then, monitoring their success later so we can be better tomorrow than today. james is on the line. he's a parent. caller: good morning. i have a question relating to purdueationship between and -- my daughter went to purdue for an engineering introduction as a high school senior. when she mentioned going to a iuti, she was told to not go to a community college. that seems like a disconnect because purdue used to be very well known. you don't see purdue banners anymore. what happened? guest: you are quite right. is not aniversity
community college. we have one of those. university.fledged a lot of happens there. it's a combined and unique joint venture between our two big 10 universities. i'm not sure who told your daughter that or cold at that -- called it that. it's erroneous and misleading. we do recognize that indiana university has supervisory .uthority at iup why -- iupui the visibility of purdue is very expensive. offerings there have become harder to spot. we will raise that with our sp t partners. twitteris question on --
they have all played some sort of role. it depends state-by-state. here in indiana, this state is in the top quartile. have one ofana, we the top few student support grants for low income students. there are places where higher ed spending has been cut by astonishing percentages. in those places, it will have played a role. there are bigger issues. the effectmentions of all the money that has flooded in through grants and loans, that has been documented to be playing a part. there has been a so-called arms race to provide nonacademic offerings, amenities of various kinds. going to runt is its course.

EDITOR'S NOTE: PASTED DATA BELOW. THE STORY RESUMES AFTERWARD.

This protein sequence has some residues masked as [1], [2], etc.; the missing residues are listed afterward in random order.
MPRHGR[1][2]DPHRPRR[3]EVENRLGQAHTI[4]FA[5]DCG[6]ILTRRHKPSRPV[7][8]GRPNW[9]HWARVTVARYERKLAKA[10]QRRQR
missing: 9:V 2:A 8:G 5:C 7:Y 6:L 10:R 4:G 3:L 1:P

what have i learned since i came to campus? i generally start with food. college buddhists post be terrible but it's unbelievably good right now. supposed toood is be terrible, but it's unbelievably good right now. host: next caller in greenwood. i'm a poor guide at the statehouse. you were very interactive with our visitors. i still talk to people who have been up to purdue and i guess you were the same way with folks up there. i had a follower -- father from california who came to purdue and casually stopped by your office and he said you followed up and called him back. a lot of the students seem to be
meeting with you personally. how do you find time to meet all of these people on a one-on-one basis? i made it a priority. i did at the last job. when i said i worked for everybody in the state and they had a chance to see their employees, it's mainly about learning. how to do the job well. somebody asked me to make a new year's resolution and i said, ok, i want to meet 5000 students face to face this year. i know i have surpassed that by some number. i have dinner a lot with students in the evenings. i go to the gym several days a week. anywhere i can run into them -- it's fun, of course. it's a wonderful aspect of a job like this to get to know so many young people. it's really about learning what's on their minds, going on in their lives, how this university can do the best job